State v. Emery

Annotate this Case

230 N.W.2d 521 (1975)

STATE of Iowa, Appellee, v. Earl Leroy EMERY, Appellant.

No. 57692.

Supreme Court of Iowa.

June 25, 1975.

*522 P. F. Elgin, Indianola, for appellant.

Richard C. Turner, Atty. Gen., John Grant Mullen, Asst. Atty. Gen., and Michael Hansen, Asst. County Atty., for appellee.

Heard before MOORE, C. J., and LeGRAND, REES, REYNOLDSON, and HARRIS, JJ.

HARRIS, Justice.

Defendant was convicted of robbery with aggravation in violation of §§ 711.1 and 711.2, The Code. His appeal raises questions of speedy indictment, on-the-scene identification in absence of counsel, and claimed prosecutorial misconduct. We affirm.

Earl Leroy Emery (defendant) was arrested March 20, 1974 following an armed holdup of a Des Moines grocery store by two masked gunmen. Ernest Hoopes drove by the store at the time, returning home from church with his son. His son first *523 noticed the robbery taking place. Hoopes stopped the car and also observed it. He saw a third man crouched outside. He then saw the three men run and get into a red Pontiac Firebird.

Hoopes followed the car, observed the license number, had his son write it down, verified its accuracy, and thereafter stopped and phoned police. Police then stopped the car which was occupied by defendant and two other men. Upon a search it was learned the men each had considerable currency in his possession. Defendant had $158 in a roll of bills in his pocket and $1 in his billfold.

The police took the three back to the store and exhibited them to Martin Laugk, Mike Burns, and Steve Foldes who had observed the robbery. Observations of these witnesses will be described in a later division.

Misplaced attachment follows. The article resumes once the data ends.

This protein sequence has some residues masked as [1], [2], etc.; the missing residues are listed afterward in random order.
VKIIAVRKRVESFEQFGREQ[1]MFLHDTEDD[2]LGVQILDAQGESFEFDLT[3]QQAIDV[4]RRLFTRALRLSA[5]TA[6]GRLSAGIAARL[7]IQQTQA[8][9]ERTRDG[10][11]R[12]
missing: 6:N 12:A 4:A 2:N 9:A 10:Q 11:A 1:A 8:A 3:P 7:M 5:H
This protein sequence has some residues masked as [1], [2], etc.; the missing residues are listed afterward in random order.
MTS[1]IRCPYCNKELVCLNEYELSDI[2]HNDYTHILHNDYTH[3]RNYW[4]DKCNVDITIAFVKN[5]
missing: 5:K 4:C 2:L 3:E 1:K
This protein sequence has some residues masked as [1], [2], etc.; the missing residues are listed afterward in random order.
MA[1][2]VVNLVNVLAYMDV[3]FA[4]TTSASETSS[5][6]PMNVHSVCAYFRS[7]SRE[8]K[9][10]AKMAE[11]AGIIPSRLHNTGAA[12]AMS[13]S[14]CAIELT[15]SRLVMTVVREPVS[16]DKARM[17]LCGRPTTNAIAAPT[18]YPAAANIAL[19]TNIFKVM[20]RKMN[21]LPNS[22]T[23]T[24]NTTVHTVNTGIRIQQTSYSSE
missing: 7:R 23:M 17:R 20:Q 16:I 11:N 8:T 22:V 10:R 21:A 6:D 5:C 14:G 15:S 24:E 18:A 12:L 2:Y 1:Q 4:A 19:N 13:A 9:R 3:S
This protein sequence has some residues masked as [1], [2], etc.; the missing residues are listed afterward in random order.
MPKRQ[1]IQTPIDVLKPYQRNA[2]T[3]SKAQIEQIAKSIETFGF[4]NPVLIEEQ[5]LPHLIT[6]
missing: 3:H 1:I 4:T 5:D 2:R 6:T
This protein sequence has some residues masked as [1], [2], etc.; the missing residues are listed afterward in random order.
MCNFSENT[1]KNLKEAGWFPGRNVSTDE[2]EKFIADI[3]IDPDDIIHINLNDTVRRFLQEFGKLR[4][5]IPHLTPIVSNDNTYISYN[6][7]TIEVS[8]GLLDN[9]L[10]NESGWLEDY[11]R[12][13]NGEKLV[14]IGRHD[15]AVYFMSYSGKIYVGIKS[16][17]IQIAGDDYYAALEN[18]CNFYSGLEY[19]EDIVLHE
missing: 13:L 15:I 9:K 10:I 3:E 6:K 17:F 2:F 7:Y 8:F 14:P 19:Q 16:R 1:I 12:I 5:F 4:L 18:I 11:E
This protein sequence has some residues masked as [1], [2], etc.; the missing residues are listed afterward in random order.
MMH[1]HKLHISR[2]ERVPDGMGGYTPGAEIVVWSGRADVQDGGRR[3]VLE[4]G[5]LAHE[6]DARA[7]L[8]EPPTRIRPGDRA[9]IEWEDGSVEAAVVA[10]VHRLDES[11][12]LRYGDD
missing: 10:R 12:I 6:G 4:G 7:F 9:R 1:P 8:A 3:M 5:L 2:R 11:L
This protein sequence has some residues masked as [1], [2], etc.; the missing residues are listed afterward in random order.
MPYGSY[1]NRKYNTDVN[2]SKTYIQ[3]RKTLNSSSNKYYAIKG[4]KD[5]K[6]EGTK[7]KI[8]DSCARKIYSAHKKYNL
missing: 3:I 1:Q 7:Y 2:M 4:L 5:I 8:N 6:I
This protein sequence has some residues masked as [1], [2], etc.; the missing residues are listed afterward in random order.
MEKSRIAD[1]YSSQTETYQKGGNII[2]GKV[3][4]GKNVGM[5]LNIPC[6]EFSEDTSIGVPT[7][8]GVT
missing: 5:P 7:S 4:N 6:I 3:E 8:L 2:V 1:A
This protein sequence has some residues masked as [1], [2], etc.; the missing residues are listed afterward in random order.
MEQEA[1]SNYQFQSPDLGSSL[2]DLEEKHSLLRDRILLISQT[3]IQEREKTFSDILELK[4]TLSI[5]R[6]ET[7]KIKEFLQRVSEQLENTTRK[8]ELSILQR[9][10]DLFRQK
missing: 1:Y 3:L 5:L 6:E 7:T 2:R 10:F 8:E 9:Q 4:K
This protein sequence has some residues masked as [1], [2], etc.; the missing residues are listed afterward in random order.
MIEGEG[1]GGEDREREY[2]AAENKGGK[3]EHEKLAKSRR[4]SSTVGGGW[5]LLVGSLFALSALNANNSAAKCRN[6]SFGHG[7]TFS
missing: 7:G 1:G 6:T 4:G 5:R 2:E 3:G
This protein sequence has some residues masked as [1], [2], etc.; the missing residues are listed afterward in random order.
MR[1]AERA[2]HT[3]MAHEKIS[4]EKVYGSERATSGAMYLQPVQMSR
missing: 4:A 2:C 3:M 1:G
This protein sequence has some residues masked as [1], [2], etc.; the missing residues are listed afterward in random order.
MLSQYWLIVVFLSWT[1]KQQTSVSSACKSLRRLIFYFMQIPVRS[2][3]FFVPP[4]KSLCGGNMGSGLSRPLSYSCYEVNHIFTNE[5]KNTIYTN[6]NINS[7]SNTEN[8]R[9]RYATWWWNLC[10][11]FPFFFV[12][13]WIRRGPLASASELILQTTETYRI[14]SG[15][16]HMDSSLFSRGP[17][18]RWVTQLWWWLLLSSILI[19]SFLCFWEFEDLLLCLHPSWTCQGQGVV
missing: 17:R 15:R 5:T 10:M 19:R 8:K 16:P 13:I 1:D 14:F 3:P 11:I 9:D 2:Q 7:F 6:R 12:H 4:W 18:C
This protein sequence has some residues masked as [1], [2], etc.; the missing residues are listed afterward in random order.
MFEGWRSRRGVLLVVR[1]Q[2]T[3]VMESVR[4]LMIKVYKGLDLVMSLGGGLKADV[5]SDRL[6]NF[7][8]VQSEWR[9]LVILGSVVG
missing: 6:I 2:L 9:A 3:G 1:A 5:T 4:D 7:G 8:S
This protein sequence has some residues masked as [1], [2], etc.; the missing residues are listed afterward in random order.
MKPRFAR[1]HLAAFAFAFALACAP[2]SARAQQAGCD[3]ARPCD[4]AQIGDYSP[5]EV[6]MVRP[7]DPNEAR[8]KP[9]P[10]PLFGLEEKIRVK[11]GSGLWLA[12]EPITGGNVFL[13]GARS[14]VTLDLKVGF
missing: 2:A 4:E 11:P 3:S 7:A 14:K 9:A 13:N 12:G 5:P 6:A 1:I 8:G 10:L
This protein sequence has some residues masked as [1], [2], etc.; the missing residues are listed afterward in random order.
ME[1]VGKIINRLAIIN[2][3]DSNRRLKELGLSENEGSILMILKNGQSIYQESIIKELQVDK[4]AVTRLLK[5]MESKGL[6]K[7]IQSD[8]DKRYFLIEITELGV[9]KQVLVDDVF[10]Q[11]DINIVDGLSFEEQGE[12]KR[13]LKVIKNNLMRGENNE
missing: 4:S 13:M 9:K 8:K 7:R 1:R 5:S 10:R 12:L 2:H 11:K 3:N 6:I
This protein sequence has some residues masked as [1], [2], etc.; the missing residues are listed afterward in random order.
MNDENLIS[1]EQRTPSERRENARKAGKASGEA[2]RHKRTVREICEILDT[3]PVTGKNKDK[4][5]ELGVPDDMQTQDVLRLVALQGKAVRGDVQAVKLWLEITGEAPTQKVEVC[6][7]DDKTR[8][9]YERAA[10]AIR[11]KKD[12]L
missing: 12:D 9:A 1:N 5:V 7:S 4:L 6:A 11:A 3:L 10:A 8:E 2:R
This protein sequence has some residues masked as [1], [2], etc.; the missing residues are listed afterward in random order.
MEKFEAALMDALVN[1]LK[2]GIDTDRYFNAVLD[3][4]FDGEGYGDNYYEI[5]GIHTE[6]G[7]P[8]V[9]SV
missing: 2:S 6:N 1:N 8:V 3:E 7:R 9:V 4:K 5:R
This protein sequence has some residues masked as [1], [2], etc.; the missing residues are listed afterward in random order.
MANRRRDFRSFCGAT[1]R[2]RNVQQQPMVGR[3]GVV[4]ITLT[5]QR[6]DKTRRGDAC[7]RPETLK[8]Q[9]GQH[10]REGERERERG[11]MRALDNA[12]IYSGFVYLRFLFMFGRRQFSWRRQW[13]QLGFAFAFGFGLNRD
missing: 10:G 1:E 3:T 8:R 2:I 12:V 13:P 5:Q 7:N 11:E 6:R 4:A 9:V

At trial defendant offered alibi evidence placing him in an Indianola tavern until 8:30 to 9:00 p. m., a half hour to hour after the robbery. Various witnesses, including defendant, testified defendant was using crutches at the time following an accidental shooting. Defendant's ability to walk without crutches became a disputed trial issue.

I. On March 21, 1974, the day following his arrest, defendant was taken before an associate district court judge who entered an order of commitment and set preliminary examination for March 27, 1974. This examination was never held or waived; trial was upon a county attorney's information filed April 24, 1974.

On April 24 defendant moved to dismiss because he had not been indicted within 30 days as required by § 795.1, The Code. The motion was overruled on the ground he had never been held to answer so the 30 day period had not begun to run. Defendant's first assignment challenges this ruling.

Under § 795.1, unless good cause is shown, a prosecution must be dismissed if an indictment is not returned within 30 days after a person is held to answer for a public offense. According to our cases a defendant is not held to answer within the meaning of the statute until preliminary examination (chapter 761, The Code) is completed or waived. State v. Thomas, 222 N.W.2d 488, 491 (Iowa 1974); State v. Lee, 222 N.W.2d 471, 473 (Iowa 1974); State v. Sowle, 218 N.W.2d 573, 574 (Iowa 1974); State v. Morningstar, 207 N.W.2d 772, 775 (Iowa 1973).